as follows: On the letterhead of a Leopold Newborne (London) Ltd., a contract was concluded for the sale of 2000 cans of canned ham to Sensolid Ltd. The contract was also signed “Yours faithfully, Leopold Newborne (London) Ltd” The promoter of the latter company was Mr. Leopold Newborne. The market collapsed and Sensolid made an effort to receive the shares, arguing that Leopold Newborne (London) Ltd did not exist at the time of signing the contract as it was not incorporated at that time; nor was the contract therein a contract that had not been entered into personally with Mr. Newborne and therefore could not be applied personally. Mr Newboren brought an unsuccessful action before the Court of First Instance and appealed unsuccessfully to the Court of Appeal. The court ruled that the contract was void because the company did not yet exist. Goddard CJ stated unequivocally that: “. even if it is possible, since the company did not exist at the time the contract was signed, there was never a contract, and Mr. Newborne cannot show up and say, “Well, that was my contract.” The fact is that he entered into a contract for a company that did not exist.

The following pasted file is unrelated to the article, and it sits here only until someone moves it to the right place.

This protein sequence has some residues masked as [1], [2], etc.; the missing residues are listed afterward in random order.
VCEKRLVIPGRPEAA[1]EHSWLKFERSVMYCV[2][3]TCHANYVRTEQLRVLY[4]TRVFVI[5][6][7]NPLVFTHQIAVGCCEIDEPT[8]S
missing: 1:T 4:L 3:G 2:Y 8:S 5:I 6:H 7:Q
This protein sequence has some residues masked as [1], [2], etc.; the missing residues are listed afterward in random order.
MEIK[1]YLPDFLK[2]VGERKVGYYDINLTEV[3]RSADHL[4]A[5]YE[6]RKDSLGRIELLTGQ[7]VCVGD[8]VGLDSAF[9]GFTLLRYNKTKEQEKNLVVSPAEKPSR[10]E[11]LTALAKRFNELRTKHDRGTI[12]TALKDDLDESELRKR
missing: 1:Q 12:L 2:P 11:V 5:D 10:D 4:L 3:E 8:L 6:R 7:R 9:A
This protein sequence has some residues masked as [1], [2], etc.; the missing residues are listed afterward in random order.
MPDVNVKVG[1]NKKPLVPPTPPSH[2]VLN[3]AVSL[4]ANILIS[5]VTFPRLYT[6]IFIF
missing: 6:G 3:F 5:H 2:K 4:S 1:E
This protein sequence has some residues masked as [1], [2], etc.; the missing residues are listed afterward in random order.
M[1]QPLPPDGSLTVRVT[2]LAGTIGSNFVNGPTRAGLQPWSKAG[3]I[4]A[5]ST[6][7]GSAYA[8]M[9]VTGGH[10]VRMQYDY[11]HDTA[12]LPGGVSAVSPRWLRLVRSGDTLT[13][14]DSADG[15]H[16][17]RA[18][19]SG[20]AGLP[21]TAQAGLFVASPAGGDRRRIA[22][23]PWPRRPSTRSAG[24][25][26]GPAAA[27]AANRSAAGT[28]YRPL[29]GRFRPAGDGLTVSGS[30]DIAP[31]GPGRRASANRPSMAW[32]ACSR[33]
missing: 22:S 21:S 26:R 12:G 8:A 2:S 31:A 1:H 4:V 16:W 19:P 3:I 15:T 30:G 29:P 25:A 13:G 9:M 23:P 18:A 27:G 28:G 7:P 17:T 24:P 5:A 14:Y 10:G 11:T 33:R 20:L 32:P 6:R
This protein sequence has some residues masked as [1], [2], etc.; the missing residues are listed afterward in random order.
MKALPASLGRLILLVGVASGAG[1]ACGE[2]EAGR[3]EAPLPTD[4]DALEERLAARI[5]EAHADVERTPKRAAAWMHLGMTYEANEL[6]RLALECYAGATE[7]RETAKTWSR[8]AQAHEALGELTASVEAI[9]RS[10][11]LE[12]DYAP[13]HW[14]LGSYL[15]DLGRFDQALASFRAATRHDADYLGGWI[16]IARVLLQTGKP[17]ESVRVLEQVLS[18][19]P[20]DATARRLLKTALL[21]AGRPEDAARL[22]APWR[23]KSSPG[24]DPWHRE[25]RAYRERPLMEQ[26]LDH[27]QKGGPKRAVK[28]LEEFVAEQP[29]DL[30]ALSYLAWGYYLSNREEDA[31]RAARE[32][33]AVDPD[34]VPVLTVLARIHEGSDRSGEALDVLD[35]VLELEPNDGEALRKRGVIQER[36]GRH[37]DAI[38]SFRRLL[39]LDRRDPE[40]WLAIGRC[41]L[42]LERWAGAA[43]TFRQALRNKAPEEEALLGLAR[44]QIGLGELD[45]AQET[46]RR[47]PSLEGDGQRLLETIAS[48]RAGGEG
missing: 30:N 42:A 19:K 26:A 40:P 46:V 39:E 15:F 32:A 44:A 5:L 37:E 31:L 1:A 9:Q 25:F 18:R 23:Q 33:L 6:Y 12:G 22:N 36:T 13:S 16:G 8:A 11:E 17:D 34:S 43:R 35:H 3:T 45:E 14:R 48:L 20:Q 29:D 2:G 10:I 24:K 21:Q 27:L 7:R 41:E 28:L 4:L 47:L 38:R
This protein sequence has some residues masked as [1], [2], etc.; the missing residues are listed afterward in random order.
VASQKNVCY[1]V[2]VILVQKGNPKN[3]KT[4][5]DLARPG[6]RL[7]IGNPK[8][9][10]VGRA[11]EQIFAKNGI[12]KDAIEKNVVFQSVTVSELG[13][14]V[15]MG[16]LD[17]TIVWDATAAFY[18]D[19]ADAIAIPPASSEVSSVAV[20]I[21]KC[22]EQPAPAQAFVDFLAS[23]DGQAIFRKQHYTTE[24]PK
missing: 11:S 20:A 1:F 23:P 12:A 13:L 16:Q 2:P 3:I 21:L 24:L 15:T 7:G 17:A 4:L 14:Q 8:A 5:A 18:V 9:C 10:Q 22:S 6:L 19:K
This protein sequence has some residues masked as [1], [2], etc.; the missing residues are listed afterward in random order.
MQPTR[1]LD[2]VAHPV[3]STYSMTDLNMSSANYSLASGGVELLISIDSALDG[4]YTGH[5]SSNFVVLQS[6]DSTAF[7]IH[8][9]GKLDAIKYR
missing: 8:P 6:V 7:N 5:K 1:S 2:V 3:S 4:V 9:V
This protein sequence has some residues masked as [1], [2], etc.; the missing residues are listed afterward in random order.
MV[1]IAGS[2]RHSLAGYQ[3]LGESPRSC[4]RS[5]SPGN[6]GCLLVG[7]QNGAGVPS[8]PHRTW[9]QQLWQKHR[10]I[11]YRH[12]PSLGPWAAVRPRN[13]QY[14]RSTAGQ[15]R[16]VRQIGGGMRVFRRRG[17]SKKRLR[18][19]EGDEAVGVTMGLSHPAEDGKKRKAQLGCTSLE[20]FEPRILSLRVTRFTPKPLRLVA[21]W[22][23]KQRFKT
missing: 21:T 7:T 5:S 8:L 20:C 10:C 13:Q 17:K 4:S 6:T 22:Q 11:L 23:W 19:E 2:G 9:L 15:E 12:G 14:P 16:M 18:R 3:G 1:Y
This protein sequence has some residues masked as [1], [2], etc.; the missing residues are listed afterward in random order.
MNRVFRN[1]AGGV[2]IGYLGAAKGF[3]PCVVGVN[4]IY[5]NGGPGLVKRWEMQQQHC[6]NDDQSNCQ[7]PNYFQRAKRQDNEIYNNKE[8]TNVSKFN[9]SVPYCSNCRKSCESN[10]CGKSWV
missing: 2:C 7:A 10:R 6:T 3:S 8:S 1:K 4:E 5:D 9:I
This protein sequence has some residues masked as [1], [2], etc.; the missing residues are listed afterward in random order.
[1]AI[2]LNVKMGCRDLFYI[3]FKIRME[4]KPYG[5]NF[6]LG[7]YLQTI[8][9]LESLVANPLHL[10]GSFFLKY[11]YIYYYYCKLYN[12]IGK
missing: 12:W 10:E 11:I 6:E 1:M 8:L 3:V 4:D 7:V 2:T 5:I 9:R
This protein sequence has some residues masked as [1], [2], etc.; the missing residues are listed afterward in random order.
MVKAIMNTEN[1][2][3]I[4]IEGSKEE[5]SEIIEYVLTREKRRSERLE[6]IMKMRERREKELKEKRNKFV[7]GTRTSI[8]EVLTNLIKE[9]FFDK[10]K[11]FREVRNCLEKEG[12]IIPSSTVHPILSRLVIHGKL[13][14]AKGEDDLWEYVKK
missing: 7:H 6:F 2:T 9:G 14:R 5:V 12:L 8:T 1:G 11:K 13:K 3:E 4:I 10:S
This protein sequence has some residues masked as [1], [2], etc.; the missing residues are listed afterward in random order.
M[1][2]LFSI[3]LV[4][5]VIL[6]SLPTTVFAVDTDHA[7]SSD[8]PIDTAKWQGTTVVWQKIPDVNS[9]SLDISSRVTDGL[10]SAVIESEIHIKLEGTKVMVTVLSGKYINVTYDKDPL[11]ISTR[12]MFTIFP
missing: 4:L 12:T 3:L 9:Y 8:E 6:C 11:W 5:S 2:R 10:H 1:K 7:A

It therefore seems to me that the defendants can make use of their defence and that the appeal must be dismissed. In both cases, the common law principles for the pre-incorporation contract are established: A pre-incorporation contract is void and unenforceable because an unincorporated corporation is unable to enter into the contract at all. Secondly, the contract will be void, but it will also not bind the company, since it did not exist, but it would be personally binding on the organizer and the company could also benefit from its benefits. A pre-incorporation contract is an agreement entered into by a person at the request of a corporation or corporation that did not exist at the time such an agreement was signed. These agreements are entered into because preliminary contracts and expenses are incurred before an organization takes shape. An example of a pre-incorporation contract is a co-founder contract. The person signing the Agreement on behalf of the Company intends to bind the Company to the Agreement in the future when the Company is finally formed. To the extent that the apprenticeship, capacity, solvency or personal characteristics of such a party form an integral part of the contract, or if the contract provides that its interest is not assigned, its stakeholder or principal is not entitled to a specific performance of its part of the contract or to its performance by its stakeholder, or if its principal has been accepted by the other party; if the sponsors of a company have entered into a contract for the needs of the company before its incorporation and this contract is justified by the conditions of incorporation, then the company is. U/s 19(e), Except as otherwise provided in this Chapter, the specific performance of a contract may be performed against the Company if the promoters of a Company have entered into a contract for the purposes of the Company prior to its incorporation and such Agreement is justified by the conditions of incorporation. In Weavers Mills Ltd.c. Balkies Ammal [AIR 1969 Mad 462], the Madras High Court extended the scope of this principle by its decision. In this case, the developers had agreed to acquire certain properties for and on behalf of the company to be supported. With the foundation, the company took over the property and built structures there.